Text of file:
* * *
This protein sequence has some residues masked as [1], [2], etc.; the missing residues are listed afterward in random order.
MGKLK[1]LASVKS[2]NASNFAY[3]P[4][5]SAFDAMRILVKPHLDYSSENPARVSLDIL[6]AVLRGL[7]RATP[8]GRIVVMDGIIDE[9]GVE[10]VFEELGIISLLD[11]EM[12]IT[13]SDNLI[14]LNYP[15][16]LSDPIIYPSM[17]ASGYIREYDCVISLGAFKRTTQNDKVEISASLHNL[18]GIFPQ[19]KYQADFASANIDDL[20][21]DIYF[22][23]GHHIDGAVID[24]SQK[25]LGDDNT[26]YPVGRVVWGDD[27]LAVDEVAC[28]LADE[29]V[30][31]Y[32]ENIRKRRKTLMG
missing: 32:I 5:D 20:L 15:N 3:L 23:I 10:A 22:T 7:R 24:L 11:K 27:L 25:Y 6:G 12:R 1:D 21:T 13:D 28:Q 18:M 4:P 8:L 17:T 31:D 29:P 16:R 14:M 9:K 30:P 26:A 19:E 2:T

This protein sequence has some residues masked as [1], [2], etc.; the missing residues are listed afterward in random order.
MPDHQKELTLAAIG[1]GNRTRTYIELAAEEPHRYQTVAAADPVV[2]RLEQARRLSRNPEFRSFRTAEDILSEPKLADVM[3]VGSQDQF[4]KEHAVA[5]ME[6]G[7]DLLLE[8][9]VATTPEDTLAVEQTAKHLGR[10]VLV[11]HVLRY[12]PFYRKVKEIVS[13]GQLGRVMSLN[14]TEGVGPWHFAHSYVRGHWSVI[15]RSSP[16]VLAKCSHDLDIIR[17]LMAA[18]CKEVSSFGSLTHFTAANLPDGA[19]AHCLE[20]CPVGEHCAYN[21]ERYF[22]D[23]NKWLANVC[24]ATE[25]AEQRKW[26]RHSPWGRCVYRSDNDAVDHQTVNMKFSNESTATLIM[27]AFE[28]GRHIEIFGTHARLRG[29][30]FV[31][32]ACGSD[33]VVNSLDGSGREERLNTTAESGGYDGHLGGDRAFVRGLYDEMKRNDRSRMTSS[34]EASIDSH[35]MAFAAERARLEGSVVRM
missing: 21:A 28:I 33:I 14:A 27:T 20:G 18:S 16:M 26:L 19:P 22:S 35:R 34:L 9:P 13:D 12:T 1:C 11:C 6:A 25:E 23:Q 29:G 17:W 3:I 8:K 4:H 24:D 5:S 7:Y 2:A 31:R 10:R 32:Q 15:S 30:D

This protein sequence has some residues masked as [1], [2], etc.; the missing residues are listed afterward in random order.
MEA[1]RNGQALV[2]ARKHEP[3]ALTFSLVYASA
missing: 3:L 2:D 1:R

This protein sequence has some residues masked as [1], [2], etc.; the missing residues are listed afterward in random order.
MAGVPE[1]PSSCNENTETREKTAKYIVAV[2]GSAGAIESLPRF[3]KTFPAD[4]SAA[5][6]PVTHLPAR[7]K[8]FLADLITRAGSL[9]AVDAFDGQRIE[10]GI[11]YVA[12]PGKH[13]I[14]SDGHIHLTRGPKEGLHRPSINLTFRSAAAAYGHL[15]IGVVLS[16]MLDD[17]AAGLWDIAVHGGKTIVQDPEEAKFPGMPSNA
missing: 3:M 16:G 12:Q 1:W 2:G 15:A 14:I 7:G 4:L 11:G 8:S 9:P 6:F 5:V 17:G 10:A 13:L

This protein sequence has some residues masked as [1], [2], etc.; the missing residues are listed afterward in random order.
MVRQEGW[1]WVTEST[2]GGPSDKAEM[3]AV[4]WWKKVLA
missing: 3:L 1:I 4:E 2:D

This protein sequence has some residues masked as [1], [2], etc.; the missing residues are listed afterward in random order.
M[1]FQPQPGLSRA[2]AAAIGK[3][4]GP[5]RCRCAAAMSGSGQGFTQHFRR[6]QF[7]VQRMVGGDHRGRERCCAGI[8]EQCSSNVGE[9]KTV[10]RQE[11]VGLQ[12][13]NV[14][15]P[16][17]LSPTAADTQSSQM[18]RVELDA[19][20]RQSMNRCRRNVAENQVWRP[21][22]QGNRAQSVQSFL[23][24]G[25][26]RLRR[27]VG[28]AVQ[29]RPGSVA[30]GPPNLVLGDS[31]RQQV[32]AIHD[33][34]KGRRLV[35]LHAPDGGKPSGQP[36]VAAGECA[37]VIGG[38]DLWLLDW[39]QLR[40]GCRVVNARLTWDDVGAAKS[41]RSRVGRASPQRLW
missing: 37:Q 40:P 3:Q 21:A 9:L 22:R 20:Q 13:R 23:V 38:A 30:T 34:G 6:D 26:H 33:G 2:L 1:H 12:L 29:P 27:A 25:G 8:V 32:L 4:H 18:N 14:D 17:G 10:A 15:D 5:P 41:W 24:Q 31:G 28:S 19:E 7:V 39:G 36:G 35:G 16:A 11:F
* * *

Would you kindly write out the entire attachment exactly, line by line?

This protein sequence has some residues masked as [1], [2], etc.; the missing residues are listed afterward in random order.
MGKLK[1]LASVKS[2]NASNFAY[3]P[4][5]SAFDAMRILVKPHLDYSSENPARVSLDIL[6]AVLRGL[7]RATP[8]GRIVVMDGIIDE[9]GVE[10]VFEELGIISLLD[11]EM[12]IT[13]SDNLI[14]LNYP[15][16]LSDPIIYPSM[17]ASGYIREYDCVISLGAFKRTTQNDKVEISASLHNL[18]GIFPQ[19]KYQADFASANIDDL[20][21]DIYF[22][23]GHHIDGAVID[24]SQK[25]LGDDNT[26]YPVGRVVWGDD[27]LAVDEVAC[28]LADE[29]V[30][31]Y[32]ENIRKRRKTLMG
missing: 32:I 5:D 20:L 15:N 3:L 23:I 10:A 22:T 7:R 24:L 11:K 27:L 25:Y 6:G 12:R 1:D 21:T 13:D 28:Q 18:M 4:P 8:L 17:T 31:D 29:P 16:R 14:M 9:K 30:P 26:A 19:E 2:T

This protein sequence has some residues masked as [1], [2], etc.; the missing residues are listed afterward in random order.
MPDHQKELTLAAIG[1]GNRTRTYIELAAEEPHRYQTVAAADPVV[2]RLEQARRLSRNPEFRSFRTAEDILSEPKLADVM[3]VGSQDQF[4]KEHAVA[5]ME[6]G[7]DLLLE[8][9]VATTPEDTLAVEQTAKHLGR[10]VLV[11]HVLRY[12]PFYRKVKEIVS[13]GQLGRVMSLN[14]TEGVGPWHFAHSYVRGHWSVI[15]RSSP[16]VLAKCSHDLDIIR[17]LMAA[18]CKEVSSFGSLTHFTAANLPDGA[19]AHCLE[20]CPVGEHCAYN[21]ERYF[22]D[23]NKWLANVC[24]ATE[25]AEQRKW[26]RHSPWGRCVYRSDNDAVDHQTVNMKFSNESTATLIM[27]AFE[28]GRHIEIFGTHARLRG[29][30]FV[31][32]ACGSD[33]VVNSLDGSGREERLNTTAESGGYDGHLGGDRAFVRGLYDEMKRNDRSRMTSS[34]EASIDSH[35]MAFAAERARLEGSVVRM
missing: 21:A 28:I 33:I 14:A 27:T 20:G 18:S 16:M 26:L 19:P 22:S 35:R 34:L 9:P 13:D 12:T 1:C 11:C 6:A 25:E 23:Q 29:G 17:W 3:I 8:K 4:H 24:D 5:S 7:Y 2:A 31:R 10:R 32:Q 15:S 30:D

This protein sequence has some residues masked as [1], [2], etc.; the missing residues are listed afterward in random order.
MEA[1]RNGQALV[2]ARKHEP[3]ALTFSLVYASA
missing: 3:L 2:D 1:R

This protein sequence has some residues masked as [1], [2], etc.; the missing residues are listed afterward in random order.
MAGVPE[1]PSSCNENTETREKTAKYIVAV[2]GSAGAIESLPRF[3]KTFPAD[4]SAA[5][6]PVTHLPAR[7]K[8]FLADLITRAGSL[9]AVDAFDGQRIE[10]GI[11]YVA[12]PGKH[13]I[14]SDGHIHLTRGPKEGLHRPSINLTFRSAAAAYGHL[15]IGVVLS[16]MLDD[17]AAGLWDIAVHGGKTIVQDPEEAKFPGMPSNA
missing: 3:M 16:G 12:Q 1:W 2:G 15:A 14:I 7:G 4:L 11:G 8:S 9:P 6:F 5:V 17:G 10:A 13:L

This protein sequence has some residues masked as [1], [2], etc.; the missing residues are listed afterward in random order.
MVRQEGW[1]WVTEST[2]GGPSDKAEM[3]AV[4]WWKKVLA
missing: 3:L 1:I 4:E 2:D

This protein sequence has some residues masked as [1], [2], etc.; the missing residues are listed afterward in random order.
M[1]FQPQPGLSRA[2]AAAIGK[3][4]GP[5]RCRCAAAMSGSGQGFTQHFRR[6]QF[7]VQRMVGGDHRGRERCCAGI[8]EQCSSNVGE[9]KTV[10]RQE[11]VGLQ[12][13]NV[14][15]P[16][17]LSPTAADTQSSQM[18]RVELDA[19][20]RQSMNRCRRNVAENQVWRP[21][22]QGNRAQSVQSFL[23][24]G[25][26]RLRR[27]VG[28]AVQ[29]RPGSVA[30]GPPNLVLGDS[31]RQQV[32]AIHD[33][34]KGRRLV[35]LHAPDGGKPSGQP[36]VAAGECA[37]VIGG[38]DLWLLDW[39]QLR[40]GCRVVNARLTWDDVGAAKS[41]RSRVGRASPQRLW
missing: 37:Q 40:P 3:Q 21:A 9:L 22:R 20:Q 13:R 23:V 38:A 30:T 34:G 6:D 26:H 33:G 2:L 1:H 12:L 29:P 27:A 25:G 8:V 32:L 4:H 18:N 14:D 17:G 10:A 15:D 5:P 41:W 24:Q 31:G 28:S 19:E 7:V 39:G 36:G 35:G 16:A 11:F